Red Bell Peppers
One red bell pepper delivers nearly three times as much vitamin C as an orange! The nutrient is famous for keeping the immune system in fighting form, a benefit that’s particularly helpful in pregnancy, which can cause kinks in a woman’s immune system. Vitamin C’s antioxidant powers may also promote fetal brain development and help your body absorb much-needed iron. So power up a stir-fry or salad with bell peppers, stat.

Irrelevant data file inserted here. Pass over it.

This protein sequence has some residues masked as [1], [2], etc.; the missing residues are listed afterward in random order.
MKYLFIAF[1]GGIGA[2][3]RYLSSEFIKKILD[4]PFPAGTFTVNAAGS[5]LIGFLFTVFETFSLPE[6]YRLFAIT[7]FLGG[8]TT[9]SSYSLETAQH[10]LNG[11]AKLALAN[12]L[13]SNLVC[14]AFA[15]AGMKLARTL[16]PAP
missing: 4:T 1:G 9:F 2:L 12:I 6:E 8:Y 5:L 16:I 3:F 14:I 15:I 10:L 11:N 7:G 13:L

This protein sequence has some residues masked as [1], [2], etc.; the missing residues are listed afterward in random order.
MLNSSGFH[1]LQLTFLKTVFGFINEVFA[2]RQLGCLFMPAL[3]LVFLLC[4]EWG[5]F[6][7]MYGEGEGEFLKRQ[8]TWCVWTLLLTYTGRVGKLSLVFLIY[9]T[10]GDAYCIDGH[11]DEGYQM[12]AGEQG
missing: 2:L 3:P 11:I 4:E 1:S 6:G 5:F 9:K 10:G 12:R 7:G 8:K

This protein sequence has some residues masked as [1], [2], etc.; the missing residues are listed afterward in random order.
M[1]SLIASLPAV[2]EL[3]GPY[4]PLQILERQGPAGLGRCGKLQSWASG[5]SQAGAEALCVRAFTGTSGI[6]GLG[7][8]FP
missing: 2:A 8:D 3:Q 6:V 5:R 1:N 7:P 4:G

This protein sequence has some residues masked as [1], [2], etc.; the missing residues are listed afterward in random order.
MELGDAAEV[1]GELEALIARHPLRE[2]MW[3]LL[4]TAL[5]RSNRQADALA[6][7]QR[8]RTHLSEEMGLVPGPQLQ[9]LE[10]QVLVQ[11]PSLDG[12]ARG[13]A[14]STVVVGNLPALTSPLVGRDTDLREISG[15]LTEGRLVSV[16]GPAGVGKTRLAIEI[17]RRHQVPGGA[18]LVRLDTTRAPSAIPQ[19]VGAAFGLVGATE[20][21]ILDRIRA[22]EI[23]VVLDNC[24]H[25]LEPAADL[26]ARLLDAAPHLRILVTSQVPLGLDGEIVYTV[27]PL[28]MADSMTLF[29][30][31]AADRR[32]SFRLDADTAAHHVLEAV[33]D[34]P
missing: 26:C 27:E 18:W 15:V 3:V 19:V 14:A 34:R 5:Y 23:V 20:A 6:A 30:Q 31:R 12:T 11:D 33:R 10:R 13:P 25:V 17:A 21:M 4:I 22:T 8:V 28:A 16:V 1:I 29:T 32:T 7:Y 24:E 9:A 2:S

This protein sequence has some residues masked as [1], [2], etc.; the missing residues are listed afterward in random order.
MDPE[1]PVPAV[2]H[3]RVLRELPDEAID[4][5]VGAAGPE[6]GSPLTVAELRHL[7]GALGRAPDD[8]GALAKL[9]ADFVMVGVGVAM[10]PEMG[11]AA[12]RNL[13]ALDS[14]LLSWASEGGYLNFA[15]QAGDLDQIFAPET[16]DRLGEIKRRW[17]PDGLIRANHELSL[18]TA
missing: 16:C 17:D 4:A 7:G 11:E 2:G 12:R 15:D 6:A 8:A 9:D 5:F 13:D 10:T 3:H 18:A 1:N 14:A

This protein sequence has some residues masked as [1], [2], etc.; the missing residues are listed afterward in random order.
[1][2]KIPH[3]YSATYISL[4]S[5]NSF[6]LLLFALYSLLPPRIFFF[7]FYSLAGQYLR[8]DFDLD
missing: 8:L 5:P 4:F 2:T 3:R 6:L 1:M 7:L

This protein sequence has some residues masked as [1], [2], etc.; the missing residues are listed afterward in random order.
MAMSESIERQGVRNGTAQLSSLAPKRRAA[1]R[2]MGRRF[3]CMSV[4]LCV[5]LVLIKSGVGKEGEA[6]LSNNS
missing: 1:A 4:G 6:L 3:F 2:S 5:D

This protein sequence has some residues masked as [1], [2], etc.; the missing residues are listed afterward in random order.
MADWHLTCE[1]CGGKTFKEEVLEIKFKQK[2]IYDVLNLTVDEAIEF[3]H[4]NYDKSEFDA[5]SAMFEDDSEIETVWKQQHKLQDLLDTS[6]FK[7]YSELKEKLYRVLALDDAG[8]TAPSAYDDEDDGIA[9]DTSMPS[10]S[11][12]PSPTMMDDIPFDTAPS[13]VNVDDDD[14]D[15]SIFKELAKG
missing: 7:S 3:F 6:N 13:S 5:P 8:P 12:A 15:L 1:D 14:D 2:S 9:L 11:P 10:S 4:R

Baked, roasted, or mashed—just one of these tubers delivers more than 400 percent of your day’s vitamin A! Plus, sweet potatoes are loaded with fiber (even more so with the skin on!) and energizing complex carbs that fill you up for few calories.
Just one cup of plain yogurt earns you 30 percent of your daily calcium requirement. Yogurt is often fortified with probiotics, good gut bacteria that may reduce your baby’s risk for developing eczema or other allergies later in life. Go for the plain varieties and sweeten with some fruit and cinnamon or ginger.